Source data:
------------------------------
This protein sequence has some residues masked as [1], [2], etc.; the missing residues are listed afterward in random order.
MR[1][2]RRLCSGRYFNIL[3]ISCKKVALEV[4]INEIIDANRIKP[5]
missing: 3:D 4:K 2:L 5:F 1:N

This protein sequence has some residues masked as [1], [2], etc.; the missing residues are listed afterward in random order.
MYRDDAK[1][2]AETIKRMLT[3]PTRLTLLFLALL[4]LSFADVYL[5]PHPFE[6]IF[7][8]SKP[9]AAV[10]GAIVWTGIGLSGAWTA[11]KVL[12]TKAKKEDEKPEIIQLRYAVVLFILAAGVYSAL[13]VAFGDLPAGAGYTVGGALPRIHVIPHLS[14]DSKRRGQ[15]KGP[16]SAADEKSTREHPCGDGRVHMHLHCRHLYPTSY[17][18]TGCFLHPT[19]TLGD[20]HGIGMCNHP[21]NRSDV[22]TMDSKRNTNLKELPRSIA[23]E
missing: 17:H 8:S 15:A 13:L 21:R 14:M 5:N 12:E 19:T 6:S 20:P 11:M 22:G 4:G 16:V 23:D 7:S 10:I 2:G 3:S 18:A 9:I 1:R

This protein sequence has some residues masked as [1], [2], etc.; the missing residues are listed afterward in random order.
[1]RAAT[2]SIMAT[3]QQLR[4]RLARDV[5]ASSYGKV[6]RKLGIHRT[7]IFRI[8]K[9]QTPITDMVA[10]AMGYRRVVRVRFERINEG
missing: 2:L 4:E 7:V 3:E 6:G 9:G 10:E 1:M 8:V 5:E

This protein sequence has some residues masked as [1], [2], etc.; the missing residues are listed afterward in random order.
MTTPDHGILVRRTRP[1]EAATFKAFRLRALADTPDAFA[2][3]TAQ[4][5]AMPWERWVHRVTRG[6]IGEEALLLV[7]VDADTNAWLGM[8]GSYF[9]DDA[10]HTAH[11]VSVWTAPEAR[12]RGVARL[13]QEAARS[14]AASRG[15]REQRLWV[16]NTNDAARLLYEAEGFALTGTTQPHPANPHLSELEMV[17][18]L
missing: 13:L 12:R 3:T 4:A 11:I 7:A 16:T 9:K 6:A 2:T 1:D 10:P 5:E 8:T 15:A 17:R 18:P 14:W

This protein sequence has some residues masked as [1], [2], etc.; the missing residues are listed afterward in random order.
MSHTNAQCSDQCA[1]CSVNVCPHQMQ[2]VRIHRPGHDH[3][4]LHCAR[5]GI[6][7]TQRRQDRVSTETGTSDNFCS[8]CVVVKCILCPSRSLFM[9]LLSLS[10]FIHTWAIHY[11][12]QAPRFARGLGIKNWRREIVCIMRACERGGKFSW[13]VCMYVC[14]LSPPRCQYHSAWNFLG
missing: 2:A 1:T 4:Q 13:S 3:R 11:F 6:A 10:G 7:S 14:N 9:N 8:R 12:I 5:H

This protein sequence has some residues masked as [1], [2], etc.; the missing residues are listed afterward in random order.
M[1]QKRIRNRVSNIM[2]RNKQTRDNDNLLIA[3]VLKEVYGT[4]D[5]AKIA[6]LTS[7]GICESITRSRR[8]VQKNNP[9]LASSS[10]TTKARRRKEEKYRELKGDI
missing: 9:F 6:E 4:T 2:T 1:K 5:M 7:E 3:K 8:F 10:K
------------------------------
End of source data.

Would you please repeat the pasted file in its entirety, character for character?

This protein sequence has some residues masked as [1], [2], etc.; the missing residues are listed afterward in random order.
MR[1][2]RRLCSGRYFNIL[3]ISCKKVALEV[4]INEIIDANRIKP[5]
missing: 3:D 4:K 2:L 5:F 1:N

This protein sequence has some residues masked as [1], [2], etc.; the missing residues are listed afterward in random order.
MYRDDAK[1][2]AETIKRMLT[3]PTRLTLLFLALL[4]LSFADVYL[5]PHPFE[6]IF[7][8]SKP[9]AAV[10]GAIVWTGIGLSGAWTA[11]KVL[12]TKAKKEDEKPEIIQLRYAVVLFILAAGVYSAL[13]VAFGDLPAGAGYTVGGALPRIHVIPHLS[14]DSKRRGQ[15]KGP[16]SAADEKSTREHPCGDGRVHMHLHCRHLYPTSY[17][18]TGCFLHPT[19]TLGD[20]HGIGMCNHP[21]NRSDV[22]TMDSKRNTNLKELPRSIA[23]E
missing: 17:H 8:S 15:A 13:L 21:R 14:M 5:N 12:E 19:T 6:S 20:P 11:M 22:G 4:G 16:V 23:D 7:S 10:I 2:G 3:S 18:A 9:I 1:R

This protein sequence has some residues masked as [1], [2], etc.; the missing residues are listed afterward in random order.
[1]RAAT[2]SIMAT[3]QQLR[4]RLARDV[5]ASSYGKV[6]RKLGIHRT[7]IFRI[8]K[9]QTPITDMVA[10]AMGYRRVVRVRFERINEG
missing: 2:L 4:E 7:V 3:E 6:G 9:G 10:E 1:M 8:V 5:E

This protein sequence has some residues masked as [1], [2], etc.; the missing residues are listed afterward in random order.
MTTPDHGILVRRTRP[1]EAATFKAFRLRALADTPDAFA[2][3]TAQ[4][5]AMPWERWVHRVTRG[6]IGEEALLLV[7]VDADTNAWLGM[8]GSYF[9]DDA[10]HTAH[11]VSVWTAPEAR[12]RGVARL[13]QEAARS[14]AASRG[15]REQRLWV[16]NTNDAARLLYEAEGFALTGTTQPHPANPHLSELEMV[17][18]L
missing: 13:L 12:R 3:T 4:A 11:I 7:A 16:T 9:K 6:A 2:T 1:D 10:P 5:E 8:T 15:A 17:R 18:P 14:W

This protein sequence has some residues masked as [1], [2], etc.; the missing residues are listed afterward in random order.
MSHTNAQCSDQCA[1]CSVNVCPHQMQ[2]VRIHRPGHDH[3][4]LHCAR[5]GI[6][7]TQRRQDRVSTETGTSDNFCS[8]CVVVKCILCPSRSLFM[9]LLSLS[10]FIHTWAIHY[11][12]QAPRFARGLGIKNWRREIVCIMRACERGGKFSW[13]VCMYVC[14]LSPPRCQYHSAWNFLG
missing: 2:A 1:T 4:Q 13:S 3:R 11:F 6:A 10:G 7:S 14:N 9:N 8:R 12:I 5:H

This protein sequence has some residues masked as [1], [2], etc.; the missing residues are listed afterward in random order.
M[1]QKRIRNRVSNIM[2]RNKQTRDNDNLLIA[3]VLKEVYGT[4]D[5]AKIA[6]LTS[7]GICESITRSRR[8]VQKNNP[9]LASSS[10]TTKARRRKEEKYRELKGDI
missing: 9:F 6:E 4:T 2:T 1:K 5:M 7:E 3:K 8:F 10:K